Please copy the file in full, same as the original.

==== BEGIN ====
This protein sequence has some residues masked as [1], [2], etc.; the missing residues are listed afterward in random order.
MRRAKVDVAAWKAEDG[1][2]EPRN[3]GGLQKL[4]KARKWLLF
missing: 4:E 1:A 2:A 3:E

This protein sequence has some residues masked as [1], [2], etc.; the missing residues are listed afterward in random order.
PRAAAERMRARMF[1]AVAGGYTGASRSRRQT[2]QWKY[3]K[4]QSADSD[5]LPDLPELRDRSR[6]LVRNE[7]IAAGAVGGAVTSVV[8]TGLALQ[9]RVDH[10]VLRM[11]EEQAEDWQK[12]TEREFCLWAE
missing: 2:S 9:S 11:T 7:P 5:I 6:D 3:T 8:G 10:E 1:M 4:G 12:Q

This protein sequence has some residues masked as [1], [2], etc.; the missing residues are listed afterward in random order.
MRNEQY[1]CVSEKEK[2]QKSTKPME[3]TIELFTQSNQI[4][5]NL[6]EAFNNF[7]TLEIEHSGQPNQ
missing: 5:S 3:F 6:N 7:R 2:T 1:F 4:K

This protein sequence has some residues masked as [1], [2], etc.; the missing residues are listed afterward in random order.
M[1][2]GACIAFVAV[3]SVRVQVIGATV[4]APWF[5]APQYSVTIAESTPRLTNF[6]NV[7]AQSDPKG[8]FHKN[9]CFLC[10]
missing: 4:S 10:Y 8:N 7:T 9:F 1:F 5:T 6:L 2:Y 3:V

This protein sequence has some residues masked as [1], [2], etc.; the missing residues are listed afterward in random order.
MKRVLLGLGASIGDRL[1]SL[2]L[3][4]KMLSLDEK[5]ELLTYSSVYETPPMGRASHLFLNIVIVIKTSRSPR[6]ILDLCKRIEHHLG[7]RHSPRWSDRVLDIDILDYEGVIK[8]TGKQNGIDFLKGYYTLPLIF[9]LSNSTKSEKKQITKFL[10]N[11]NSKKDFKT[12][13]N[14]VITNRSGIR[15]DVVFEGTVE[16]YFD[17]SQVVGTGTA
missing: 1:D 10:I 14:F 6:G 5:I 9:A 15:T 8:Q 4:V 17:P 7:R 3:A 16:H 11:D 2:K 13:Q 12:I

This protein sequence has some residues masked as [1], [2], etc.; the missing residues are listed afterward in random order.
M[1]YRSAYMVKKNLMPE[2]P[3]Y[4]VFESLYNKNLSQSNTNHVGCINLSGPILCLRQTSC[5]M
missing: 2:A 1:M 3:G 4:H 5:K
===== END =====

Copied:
This protein sequence has some residues masked as [1], [2], etc.; the missing residues are listed afterward in random order.
MRRAKVDVAAWKAEDG[1][2]EPRN[3]GGLQKL[4]KARKWLLF
missing: 4:E 1:A 2:A 3:E

This protein sequence has some residues masked as [1], [2], etc.; the missing residues are listed afterward in random order.
PRAAAERMRARMF[1]AVAGGYTGASRSRRQT[2]QWKY[3]K[4]QSADSD[5]LPDLPELRDRSR[6]LVRNE[7]IAAGAVGGAVTSVV[8]TGLALQ[9]RVDH[10]VLRM[11]EEQAEDWQK[12]TEREFCLWAE
missing: 2:S 9:S 11:T 7:P 5:I 6:D 3:T 8:G 10:E 1:M 4:G 12:Q

This protein sequence has some residues masked as [1], [2], etc.; the missing residues are listed afterward in random order.
MRNEQY[1]CVSEKEK[2]QKSTKPME[3]TIELFTQSNQI[4][5]NL[6]EAFNNF[7]TLEIEHSGQPNQ
missing: 5:S 3:F 6:N 7:R 2:T 1:F 4:K

This protein sequence has some residues masked as [1], [2], etc.; the missing residues are listed afterward in random order.
M[1][2]GACIAFVAV[3]SVRVQVIGATV[4]APWF[5]APQYSVTIAESTPRLTNF[6]NV[7]AQSDPKG[8]FHKN[9]CFLC[10]
missing: 4:S 10:Y 8:N 7:T 9:F 1:F 5:T 6:L 2:Y 3:V

This protein sequence has some residues masked as [1], [2], etc.; the missing residues are listed afterward in random order.
MKRVLLGLGASIGDRL[1]SL[2]L[3][4]KMLSLDEK[5]ELLTYSSVYETPPMGRASHLFLNIVIVIKTSRSPR[6]ILDLCKRIEHHLG[7]RHSPRWSDRVLDIDILDYEGVIK[8]TGKQNGIDFLKGYYTLPLIF[9]LSNSTKSEKKQITKFL[10]N[11]NSKKDFKT[12][13]N[14]VITNRSGIR[15]DVVFEGTVE[16]YFD[17]SQVVGTGTA
missing: 1:D 10:I 14:F 6:G 5:I 9:A 15:T 8:Q 4:V 17:P 7:R 3:A 16:H 11:D 2:K 13:Q 12:I

This protein sequence has some residues masked as [1], [2], etc.; the missing residues are listed afterward in random order.
M[1]YRSAYMVKKNLMPE[2]P[3]Y[4]VFESLYNKNLSQSNTNHVGCINLSGPILCLRQTSC[5]M
missing: 2:A 1:M 3:G 4:H 5:K